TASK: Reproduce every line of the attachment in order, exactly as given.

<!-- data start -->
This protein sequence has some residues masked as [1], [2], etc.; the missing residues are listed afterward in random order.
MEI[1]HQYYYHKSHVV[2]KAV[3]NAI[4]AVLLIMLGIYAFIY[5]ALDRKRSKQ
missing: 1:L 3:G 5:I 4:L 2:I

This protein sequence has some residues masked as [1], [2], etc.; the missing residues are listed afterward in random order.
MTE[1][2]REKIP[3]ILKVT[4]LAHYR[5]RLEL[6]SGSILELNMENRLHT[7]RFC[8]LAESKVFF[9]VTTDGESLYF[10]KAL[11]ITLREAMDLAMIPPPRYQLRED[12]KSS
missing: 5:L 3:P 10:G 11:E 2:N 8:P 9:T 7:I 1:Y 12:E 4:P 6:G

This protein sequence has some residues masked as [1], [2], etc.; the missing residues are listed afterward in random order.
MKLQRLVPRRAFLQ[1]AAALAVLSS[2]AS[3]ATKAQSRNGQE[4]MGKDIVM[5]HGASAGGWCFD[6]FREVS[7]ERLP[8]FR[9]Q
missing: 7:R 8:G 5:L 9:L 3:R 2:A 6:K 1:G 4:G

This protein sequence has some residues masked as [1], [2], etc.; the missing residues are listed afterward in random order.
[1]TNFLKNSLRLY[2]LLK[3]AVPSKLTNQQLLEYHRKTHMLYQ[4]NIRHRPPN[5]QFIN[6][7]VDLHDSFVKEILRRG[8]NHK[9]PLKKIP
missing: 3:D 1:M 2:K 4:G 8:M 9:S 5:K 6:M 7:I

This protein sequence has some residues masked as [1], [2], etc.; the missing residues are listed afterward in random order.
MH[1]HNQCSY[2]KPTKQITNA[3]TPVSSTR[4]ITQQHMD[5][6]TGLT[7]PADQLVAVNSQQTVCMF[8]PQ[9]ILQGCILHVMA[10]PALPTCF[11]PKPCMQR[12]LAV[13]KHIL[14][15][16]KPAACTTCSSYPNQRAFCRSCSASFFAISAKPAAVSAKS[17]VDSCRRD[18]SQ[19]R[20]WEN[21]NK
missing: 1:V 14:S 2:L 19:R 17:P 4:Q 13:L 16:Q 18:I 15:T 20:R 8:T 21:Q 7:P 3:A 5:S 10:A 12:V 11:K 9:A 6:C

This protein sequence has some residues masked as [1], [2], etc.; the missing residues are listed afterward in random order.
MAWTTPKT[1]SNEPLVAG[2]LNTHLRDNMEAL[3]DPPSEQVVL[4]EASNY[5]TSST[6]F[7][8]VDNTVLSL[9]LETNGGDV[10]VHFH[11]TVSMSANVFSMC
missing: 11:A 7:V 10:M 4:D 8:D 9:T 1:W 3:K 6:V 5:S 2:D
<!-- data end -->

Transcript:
This protein sequence has some residues masked as [1], [2], etc.; the missing residues are listed afterward in random order.
MEI[1]HQYYYHKSHVV[2]KAV[3]NAI[4]AVLLIMLGIYAFIY[5]ALDRKRSKQ
missing: 1:L 3:G 5:I 4:L 2:I

This protein sequence has some residues masked as [1], [2], etc.; the missing residues are listed afterward in random order.
MTE[1][2]REKIP[3]ILKVT[4]LAHYR[5]RLEL[6]SGSILELNMENRLHT[7]RFC[8]LAESKVFF[9]VTTDGESLYF[10]KAL[11]ITLREAMDLAMIPPPRYQLRED[12]KSS
missing: 5:L 3:P 10:G 11:E 2:N 8:P 9:T 7:I 1:Y 12:E 4:P 6:G

This protein sequence has some residues masked as [1], [2], etc.; the missing residues are listed afterward in random order.
MKLQRLVPRRAFLQ[1]AAALAVLSS[2]AS[3]ATKAQSRNGQE[4]MGKDIVM[5]HGASAGGWCFD[6]FREVS[7]ERLP[8]FR[9]Q
missing: 7:R 8:G 5:L 9:L 3:R 2:A 6:K 1:G 4:G

This protein sequence has some residues masked as [1], [2], etc.; the missing residues are listed afterward in random order.
[1]TNFLKNSLRLY[2]LLK[3]AVPSKLTNQQLLEYHRKTHMLYQ[4]NIRHRPPN[5]QFIN[6][7]VDLHDSFVKEILRRG[8]NHK[9]PLKKIP
missing: 3:D 1:M 2:K 4:G 8:M 9:S 5:K 6:M 7:I

This protein sequence has some residues masked as [1], [2], etc.; the missing residues are listed afterward in random order.
MH[1]HNQCSY[2]KPTKQITNA[3]TPVSSTR[4]ITQQHMD[5][6]TGLT[7]PADQLVAVNSQQTVCMF[8]PQ[9]ILQGCILHVMA[10]PALPTCF[11]PKPCMQR[12]LAV[13]KHIL[14][15][16]KPAACTTCSSYPNQRAFCRSCSASFFAISAKPAAVSAKS[17]VDSCRRD[18]SQ[19]R[20]WEN[21]NK
missing: 1:V 14:S 2:L 19:R 17:P 4:Q 13:L 16:Q 18:I 15:T 20:R 8:T 21:Q 7:P 3:A 5:S 10:A 12:V 11:K 9:A 6:C

This protein sequence has some residues masked as [1], [2], etc.; the missing residues are listed afterward in random order.
MAWTTPKT[1]SNEPLVAG[2]LNTHLRDNMEAL[3]DPPSEQVVL[4]EASNY[5]TSST[6]F[7][8]VDNTVLSL[9]LETNGGDV[10]VHFH[11]TVSMSANVFSMC
missing: 11:A 7:V 10:M 4:D 8:D 9:T 1:W 3:K 6:V 5:S 2:D